Animal Welfare and Behavior: Opportunities to Thrive
American Association of Zoo Veterinarians Conference 2014
Donald L. Janssen1, DVM, DACZM; Lance Miller2, PhD; Greg Vicino1
1San Diego Zoo Global, San Diego, CA, USA; 2Chicago Zoological Society, Brookfield, IL, USA


The Association of Zoos and Aquariums (AZA) Accreditation Standards1 require each institution to develop a “clear process for identifying, communicating, and addressing animal welfare concerns within the institution in a timely manner, and without retribution.” This requirement leaves it up to each institution how to comply. The strategy that San Diego Zoo Global (SDZG) is using to comply with this requirement is described here. It is based on our desire to ensure that each animal under our care has the best life possible. The guiding principle for implementing the strategy is that it uses a comprehensive, evidence-based approach to go beyond personal opinions and perceptions in order to achieve an objective assessment. The process is grounded in our strategic plan which specifically calls out that animal health and welfare is our top priority.

The Animal Welfare Panel is a small, cross-functional team of animal care experts (a total of seven scientists, veterinarians, and curators), which unifies all animal welfare activities across our facilities. It is advisory to the Chief Life Sciences Officer and curators and has no regulatory authority of its own. This team provides management tools and high-level organizational support for curators and produces consistency for animal welfare programs throughout our organization.

The Panel promotes the collection of evidence-based metrics to inform the Curatorial/Collection staffs’ development of best practices and animal care standards. The metrics include input variables (i.e., natural history and animal management standards) and output variables, such as reproductive success, behavioral diversity, and other positive and negative indicators of animal welfare. Behavioral research is one tool that we can use to measure those outputs. Behavioral research often includes the following: behavioral indicators of welfare, behavioral monitoring, and specific research projects used to examine applied aspects of animal care. Findings from behavioral research can be used to develop a database for making evidence-based decisions about animal care.

The Panel responds to real issues and concerns using science-based evaluations. The system is designed to encourage responsible reporting, ideally through their supervisor as the first option. The concerns are submitted through a process that allows anonymity and encourages the submitter to use evidence to justify the concern. The format also encourages the submitter to offer solutions that are evidence-based. Submissions are prioritized based on urgency, and recommendations are made in a timely, transparent, and deliberative manner using a system designed to be trusted by both the administration and the animal care staff. The Panel looks for effective and realistic solutions, and works to develop an organizational culture that ensures animal welfare is always considered in decision-making processes.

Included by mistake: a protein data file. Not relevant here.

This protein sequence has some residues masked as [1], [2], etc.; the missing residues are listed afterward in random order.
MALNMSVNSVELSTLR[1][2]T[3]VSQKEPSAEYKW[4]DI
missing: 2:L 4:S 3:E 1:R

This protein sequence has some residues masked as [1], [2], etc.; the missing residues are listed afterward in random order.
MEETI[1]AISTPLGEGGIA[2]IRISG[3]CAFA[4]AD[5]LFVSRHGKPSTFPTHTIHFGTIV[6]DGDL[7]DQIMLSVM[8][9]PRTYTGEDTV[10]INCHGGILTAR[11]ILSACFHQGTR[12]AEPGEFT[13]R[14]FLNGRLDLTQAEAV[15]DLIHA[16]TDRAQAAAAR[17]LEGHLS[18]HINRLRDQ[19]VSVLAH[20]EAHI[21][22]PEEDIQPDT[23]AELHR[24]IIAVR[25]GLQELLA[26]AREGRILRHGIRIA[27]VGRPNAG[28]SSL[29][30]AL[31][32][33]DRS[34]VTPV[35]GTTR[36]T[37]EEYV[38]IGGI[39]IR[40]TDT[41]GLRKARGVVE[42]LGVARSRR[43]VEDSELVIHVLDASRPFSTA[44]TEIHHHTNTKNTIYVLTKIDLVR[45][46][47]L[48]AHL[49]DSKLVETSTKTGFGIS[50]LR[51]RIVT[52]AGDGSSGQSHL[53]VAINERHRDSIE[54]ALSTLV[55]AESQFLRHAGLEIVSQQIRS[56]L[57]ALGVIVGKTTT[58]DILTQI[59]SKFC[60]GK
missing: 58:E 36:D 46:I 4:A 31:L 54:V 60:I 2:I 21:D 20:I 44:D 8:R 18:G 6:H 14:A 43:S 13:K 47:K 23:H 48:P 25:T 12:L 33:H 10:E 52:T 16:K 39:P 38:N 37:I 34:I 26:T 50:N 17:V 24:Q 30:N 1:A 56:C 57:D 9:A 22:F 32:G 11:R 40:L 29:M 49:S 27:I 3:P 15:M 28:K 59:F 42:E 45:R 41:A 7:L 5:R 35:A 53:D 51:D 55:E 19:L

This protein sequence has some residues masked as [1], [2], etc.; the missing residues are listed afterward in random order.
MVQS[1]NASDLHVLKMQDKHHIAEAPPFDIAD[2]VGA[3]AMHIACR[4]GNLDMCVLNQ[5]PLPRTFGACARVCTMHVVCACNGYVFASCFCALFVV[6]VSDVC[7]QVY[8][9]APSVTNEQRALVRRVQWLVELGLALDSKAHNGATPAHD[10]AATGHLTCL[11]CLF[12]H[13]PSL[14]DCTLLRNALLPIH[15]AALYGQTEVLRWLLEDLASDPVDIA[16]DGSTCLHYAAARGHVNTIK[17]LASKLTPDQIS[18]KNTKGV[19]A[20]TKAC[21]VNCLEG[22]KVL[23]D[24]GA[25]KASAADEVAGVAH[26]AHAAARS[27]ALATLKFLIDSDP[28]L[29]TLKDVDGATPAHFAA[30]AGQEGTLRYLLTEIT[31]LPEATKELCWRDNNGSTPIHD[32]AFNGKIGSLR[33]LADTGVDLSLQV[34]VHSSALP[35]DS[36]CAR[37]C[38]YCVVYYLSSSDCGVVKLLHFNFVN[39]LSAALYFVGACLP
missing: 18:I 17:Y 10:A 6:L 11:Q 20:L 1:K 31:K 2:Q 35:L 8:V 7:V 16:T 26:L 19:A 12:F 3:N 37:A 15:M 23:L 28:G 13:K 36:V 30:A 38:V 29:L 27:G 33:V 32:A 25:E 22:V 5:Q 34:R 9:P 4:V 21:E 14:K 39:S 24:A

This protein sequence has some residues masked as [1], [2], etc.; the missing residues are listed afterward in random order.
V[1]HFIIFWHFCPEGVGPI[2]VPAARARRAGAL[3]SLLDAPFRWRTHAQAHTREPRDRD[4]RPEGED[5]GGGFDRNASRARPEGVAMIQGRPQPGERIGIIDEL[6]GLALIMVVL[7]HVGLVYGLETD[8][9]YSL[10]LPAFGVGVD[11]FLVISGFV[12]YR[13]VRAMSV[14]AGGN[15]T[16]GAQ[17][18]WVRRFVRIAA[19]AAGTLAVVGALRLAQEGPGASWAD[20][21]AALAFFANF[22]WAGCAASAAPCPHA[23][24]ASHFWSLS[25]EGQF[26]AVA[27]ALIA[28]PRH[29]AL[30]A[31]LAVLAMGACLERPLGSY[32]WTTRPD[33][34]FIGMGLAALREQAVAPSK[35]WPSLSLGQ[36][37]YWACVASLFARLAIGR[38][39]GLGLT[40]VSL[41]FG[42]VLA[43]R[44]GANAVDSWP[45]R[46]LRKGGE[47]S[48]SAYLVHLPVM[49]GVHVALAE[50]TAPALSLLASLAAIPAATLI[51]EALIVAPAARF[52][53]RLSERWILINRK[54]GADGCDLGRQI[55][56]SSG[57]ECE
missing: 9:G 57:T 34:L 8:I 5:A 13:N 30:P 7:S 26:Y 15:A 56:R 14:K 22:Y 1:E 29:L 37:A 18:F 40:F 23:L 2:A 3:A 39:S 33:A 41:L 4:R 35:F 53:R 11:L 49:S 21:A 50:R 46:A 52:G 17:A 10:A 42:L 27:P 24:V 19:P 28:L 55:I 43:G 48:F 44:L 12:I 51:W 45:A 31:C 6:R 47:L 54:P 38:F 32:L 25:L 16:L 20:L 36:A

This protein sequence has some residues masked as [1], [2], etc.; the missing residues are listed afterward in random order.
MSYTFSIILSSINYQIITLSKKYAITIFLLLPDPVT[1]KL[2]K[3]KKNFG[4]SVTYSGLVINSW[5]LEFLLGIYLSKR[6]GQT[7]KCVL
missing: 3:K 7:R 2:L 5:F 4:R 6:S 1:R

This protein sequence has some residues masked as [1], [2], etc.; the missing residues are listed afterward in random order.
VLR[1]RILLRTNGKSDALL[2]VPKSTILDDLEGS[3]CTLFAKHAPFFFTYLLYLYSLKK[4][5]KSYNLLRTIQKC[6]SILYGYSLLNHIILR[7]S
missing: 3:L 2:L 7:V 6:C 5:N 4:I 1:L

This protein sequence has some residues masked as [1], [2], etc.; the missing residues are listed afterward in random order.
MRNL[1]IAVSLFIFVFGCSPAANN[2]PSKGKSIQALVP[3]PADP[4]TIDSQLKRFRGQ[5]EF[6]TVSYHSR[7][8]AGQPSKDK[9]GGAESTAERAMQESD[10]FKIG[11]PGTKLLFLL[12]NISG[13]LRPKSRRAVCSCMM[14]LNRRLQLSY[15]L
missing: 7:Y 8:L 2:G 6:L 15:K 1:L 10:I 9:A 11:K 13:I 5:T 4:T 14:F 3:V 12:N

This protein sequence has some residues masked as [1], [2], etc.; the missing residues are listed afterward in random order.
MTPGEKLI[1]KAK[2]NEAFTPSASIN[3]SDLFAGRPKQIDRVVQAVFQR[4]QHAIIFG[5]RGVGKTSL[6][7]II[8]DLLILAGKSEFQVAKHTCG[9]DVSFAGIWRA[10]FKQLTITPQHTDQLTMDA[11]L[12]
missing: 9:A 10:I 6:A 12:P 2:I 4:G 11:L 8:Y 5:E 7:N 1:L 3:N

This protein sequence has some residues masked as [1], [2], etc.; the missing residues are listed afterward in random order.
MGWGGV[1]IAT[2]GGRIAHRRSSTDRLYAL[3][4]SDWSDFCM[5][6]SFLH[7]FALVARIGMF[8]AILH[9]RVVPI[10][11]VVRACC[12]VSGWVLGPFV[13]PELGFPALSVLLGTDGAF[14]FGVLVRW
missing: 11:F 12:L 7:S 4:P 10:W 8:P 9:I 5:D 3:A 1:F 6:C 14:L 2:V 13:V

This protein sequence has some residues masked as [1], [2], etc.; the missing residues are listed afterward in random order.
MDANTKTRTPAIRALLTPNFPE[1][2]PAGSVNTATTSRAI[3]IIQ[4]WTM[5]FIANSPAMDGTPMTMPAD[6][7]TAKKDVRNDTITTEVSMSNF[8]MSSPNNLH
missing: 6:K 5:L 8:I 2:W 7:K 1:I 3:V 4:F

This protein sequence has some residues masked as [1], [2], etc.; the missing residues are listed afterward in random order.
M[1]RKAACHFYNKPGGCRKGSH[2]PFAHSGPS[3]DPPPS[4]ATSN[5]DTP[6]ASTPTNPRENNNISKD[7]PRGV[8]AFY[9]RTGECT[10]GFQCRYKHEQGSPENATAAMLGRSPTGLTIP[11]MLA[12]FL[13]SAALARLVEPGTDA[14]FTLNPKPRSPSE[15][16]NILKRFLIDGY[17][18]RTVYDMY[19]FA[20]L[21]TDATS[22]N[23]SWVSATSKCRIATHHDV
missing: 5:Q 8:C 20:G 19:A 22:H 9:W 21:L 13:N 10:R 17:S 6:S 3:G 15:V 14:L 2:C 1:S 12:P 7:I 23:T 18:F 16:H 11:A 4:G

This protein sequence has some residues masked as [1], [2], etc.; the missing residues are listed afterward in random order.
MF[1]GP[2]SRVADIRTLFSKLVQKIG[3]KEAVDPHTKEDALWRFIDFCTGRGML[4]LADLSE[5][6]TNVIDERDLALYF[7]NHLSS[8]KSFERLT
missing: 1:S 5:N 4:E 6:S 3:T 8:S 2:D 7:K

The Animal Welfare Panel program for ensuring animal welfare is operationalized by the San Diego Zoo Global’s “Opportunities to Thrive” (derived from and expanding upon the current ‘five freedoms’ developed in the United Kingdom2) and used as a tool to evaluate specific questions as they relate to each individual’s welfare.

1.  Opportunity for a well-balanced diet—Fresh water and a suitable, species-specific diet will be provided in a way that ensures full health and vigor, both behaviorally and physically.

2.  Opportunity to self-maintain—An appropriate environment including shelter and species-specific substrates that encourage opportunities to self-maintain.

3.  Opportunity for optimal health—Providing supportive environments that increase the likelihood of healthy individuals as well as rapid diagnosis and treatment of injury or disease.

4.  Opportunity to express species-specific behavior—Quality spaces and appropriate social groupings will be provided that encourage species-specific behaviors at natural frequencies and of appropriate diversity while meeting social and developmental needs of each species in the collection.

5.  Opportunities for choice and control—Providing conditions in which animals can exercise control and make choices to avoid suffering and distress, and make behavior meaningful.

By establishing this evidence-based framework, we hope to join with other institutions in developing an innovative approach to measuring welfare. This should enable us all to identify areas of excellence and best practice, as well as areas in need of attention. Sharing the dynamics and wonders of the natural world through our thriving animal collection—with our organizational and professional peers, our animal care staff, and our guests—will be one of the most significant results of these efforts. This will become a foundational cornerstone of our continuing pursuit of organizational excellence and best practices in animal welfare.

Literature Cited

1.  Association of Zoos and Aquariums. The accreditation standards and related policies, 2014 edition. (accessed 27 May 2014). [VIN editor: link could not be accessed on 12-3-20].

2.  Farm Animal Welfare Committee, Department of Environment, Food, and Rural Affairs, United Kingdom. Five Freedoms. (accessed 27 May 2014).


Speaker Information
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Donald L. Janssen, DVM, DACZM
San Diego Zoo Global
San Diego, CA, USA

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